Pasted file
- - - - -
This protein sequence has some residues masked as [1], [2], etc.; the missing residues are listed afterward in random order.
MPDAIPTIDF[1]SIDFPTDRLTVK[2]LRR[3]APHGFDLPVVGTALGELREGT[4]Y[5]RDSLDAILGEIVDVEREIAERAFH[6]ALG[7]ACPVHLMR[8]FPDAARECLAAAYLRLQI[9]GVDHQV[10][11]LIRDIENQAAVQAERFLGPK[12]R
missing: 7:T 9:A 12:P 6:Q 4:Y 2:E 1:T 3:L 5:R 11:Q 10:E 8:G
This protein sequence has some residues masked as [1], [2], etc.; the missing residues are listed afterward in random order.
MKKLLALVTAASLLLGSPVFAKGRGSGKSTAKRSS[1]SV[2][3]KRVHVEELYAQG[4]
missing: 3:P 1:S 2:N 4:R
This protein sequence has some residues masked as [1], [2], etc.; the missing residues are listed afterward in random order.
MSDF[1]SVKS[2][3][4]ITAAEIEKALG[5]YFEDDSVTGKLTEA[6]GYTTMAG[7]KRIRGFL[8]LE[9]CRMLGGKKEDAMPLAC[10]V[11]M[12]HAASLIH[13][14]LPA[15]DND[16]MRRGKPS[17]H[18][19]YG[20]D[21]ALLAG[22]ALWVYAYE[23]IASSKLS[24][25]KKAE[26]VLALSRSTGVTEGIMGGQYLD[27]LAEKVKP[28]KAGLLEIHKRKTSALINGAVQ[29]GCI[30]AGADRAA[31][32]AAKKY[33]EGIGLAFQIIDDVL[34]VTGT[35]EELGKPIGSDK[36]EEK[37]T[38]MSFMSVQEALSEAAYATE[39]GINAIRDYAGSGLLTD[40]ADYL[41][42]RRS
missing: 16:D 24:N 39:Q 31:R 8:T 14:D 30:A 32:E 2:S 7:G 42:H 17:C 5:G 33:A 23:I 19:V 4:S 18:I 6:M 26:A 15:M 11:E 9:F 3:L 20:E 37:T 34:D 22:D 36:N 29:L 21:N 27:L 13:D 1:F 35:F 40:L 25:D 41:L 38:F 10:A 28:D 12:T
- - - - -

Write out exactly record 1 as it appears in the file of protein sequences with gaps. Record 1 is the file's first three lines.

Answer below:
This protein sequence has some residues masked as [1], [2], etc.; the missing residues are listed afterward in random order.
MPDAIPTIDF[1]SIDFPTDRLTVK[2]LRR[3]APHGFDLPVVGTALGELREGT[4]Y[5]RDSLDAILGEIVDVEREIAERAFH[6]ALG[7]ACPVHLMR[8]FPDAARECLAAAYLRLQI[9]GVDHQV[10][11]LIRDIENQAAVQAERFLGPK[12]R
missing: 7:T 9:A 12:P 6:Q 4:Y 2:E 1:T 3:L 5:R 11:Q 10:E 8:G